What Texas Parents Can Do to Stop Their Kid from Committing a Crime

By August 1, 2018December 9th, 2020Juvenile Crimes

What Texas Parents Can Do to Stop Their Kid from Committing a Crime
It’s a truth that just about every parent knows: right around the time your child hits double digits, you start to worry about things. Not that you weren’t worried before, but not you have to think more about who they hang out with. What they’re doing after school when they’re not home. What they’re not telling you.

These worries can manifest in all kinds of ways, including sex, drugs and – you guessed it – juvenile crime.

The adolescent and teen years are partially about acting out, trying new things, fighting for freedom and autonomy, and seeing what you can get away with. It’s been that way forever. It’s a part of growing up and learning how to be responsible for yourself as an adult.

Unfortunately, some kids take things too far, and even a seemingly minor transgression may end up costing them big. Maybe they won’t end up in a juvenile corrections facility. Maybe you won’t be forced to pay large fines. One single mistake may still wreck their chances at getting into a good college, though.

In some cases, they may be living with the consequences of their youthful mistakes for the rest of their lives.

It doesn’t have to be this way, however, and parents can play a big role in keeping their kids from going down a dark path. Here, we’re going to offer some advice on how. Ready?

Spend Time with Them

Seriously, that’s our big tip? Yep. According to research, it may be the most important thing that parents can do to keep their kids from engaging in delinquent behaviors.

It may seem too obvious or simple, but the results don’t lie. Kids whose parents spend time with them are less likely to experiment with substances, and less likely to become bullies (which can lead to gang involvement).

So, do your best to have meals together. Instigate a family night – or day – once a week. Attend school activities. Show interest in their interests.

It may not be easy, but it can be hugely effective.

Model Appropriate Behavior

Kids who grow up with violence in the home are far more likely to become violent themselves. Ditto children who witness their parents cutting corners, breaking rules and laws, and otherwise engaging in shady acts.

If you want your child to avoid this path, look to yourself first. Where a violent or abusive situation exists, this is even more important because it can pose a serious risk not only to their mental and emotional state, but also physically if the abuse is ever turned on them.

Encourage Their Passions

A kid who loves doing something and feels invested in it is far less likely to get sucked into criminal activity. Why? Because they won’t want to jeopardize their ability to continue doing whatever they feel passionate about.

As long as the hobby or activity is a healthy one, it doesn’t really matter what it is – art, basketball, chess, cooking, robotics – though there is an added benefit for any passion that also lends itself to group involvement, because they will then gain that support network. Which leads us to…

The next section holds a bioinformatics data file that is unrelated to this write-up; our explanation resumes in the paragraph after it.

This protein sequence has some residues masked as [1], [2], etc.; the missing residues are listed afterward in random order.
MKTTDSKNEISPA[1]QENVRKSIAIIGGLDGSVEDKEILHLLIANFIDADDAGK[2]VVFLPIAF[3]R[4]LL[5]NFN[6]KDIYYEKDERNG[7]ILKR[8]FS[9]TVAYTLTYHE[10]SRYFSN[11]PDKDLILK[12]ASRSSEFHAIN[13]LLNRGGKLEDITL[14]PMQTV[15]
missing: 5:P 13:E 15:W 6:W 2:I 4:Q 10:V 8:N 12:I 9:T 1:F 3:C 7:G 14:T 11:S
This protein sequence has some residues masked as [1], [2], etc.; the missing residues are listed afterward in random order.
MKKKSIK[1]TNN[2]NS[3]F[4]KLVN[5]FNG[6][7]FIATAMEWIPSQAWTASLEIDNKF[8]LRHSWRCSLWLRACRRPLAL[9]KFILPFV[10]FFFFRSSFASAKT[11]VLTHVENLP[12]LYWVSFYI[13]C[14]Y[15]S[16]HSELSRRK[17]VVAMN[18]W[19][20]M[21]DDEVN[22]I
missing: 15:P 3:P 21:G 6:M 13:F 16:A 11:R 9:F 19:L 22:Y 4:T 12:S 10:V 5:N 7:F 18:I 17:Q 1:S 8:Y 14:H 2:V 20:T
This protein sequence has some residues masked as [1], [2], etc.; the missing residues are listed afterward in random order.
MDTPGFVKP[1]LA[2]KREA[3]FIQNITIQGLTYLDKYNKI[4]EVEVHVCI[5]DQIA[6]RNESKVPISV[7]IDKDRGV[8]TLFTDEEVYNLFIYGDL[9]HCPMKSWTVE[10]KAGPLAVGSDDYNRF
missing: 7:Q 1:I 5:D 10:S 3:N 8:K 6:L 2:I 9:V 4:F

Build a Village

While parental involvement is monumentally important, obviously you can’t be there all the time – and shouldn’t. Moreover, as they grow, your influence will not be the only one that shapes them no matter how hard you try to make this so.

Because of this, part of your job is to subtly push them towards positive influences and place them in the care of people – and in environments – that you trust and believe in. Ideally, your “village” should include healthy, positive interactions in all six “life domains” – community, creativity, education, health, relationships, and work.

Do Not Ignore Red Flags

Far too often, parents see or suspect that their child is involved in things that they shouldn’t be, but they ignore the signs because they don’t want to believe them or hope that the behavior will go away on its own.

This, however, is a mistake. When kids misbehave, they are often seeing how far they can go without pushback. What they can get away with. The more you ignore a potential issue, the more they are likely to escalate their behavior.

If you think there’s an issue, address it.

In the end, if there’s an overall lesson, it’s to be involved and get others involved as well. Do it early on, too, because it’s much easier to prevent or avoid certain behaviors than it is to stop them.

Fort Worth Juvenile Crimes LawyerJust as importantly, if they do get into trouble with the law, reach out to an experienced Texas criminal attorney immediately who can help to minimize the damage. Kids make mistakes – sometimes big ones – but they can recover and straighten out their lives as long as they are able to focus on rehabilitation rather than surviving criminal penalties that may actually serve to pull them deeper into that world.

 

About the Author:

After getting his Juris Doctor from the University of Houston Law Center, Jeff Hampton began practicing criminal law in Texas in 2005. Before becoming a defense attorney, he worked as a prosecutor for the Tarrant County District Attorney’s Office – experience he uses to anticipate and cast doubt on the arguments that will be used against his clients. Over the course of his career, he has helped countless Texans protect their rights and get the best possible outcome in their criminal cases. His skill has earned him recognition from the National Trial Lawyers (Top 100 Trial Lawyers) and Avvo (Top Attorney in Criminal Defense, Top Attorney in DUI & DWI, 10/10 Superb Rating), and he is Lead Counsel rated.

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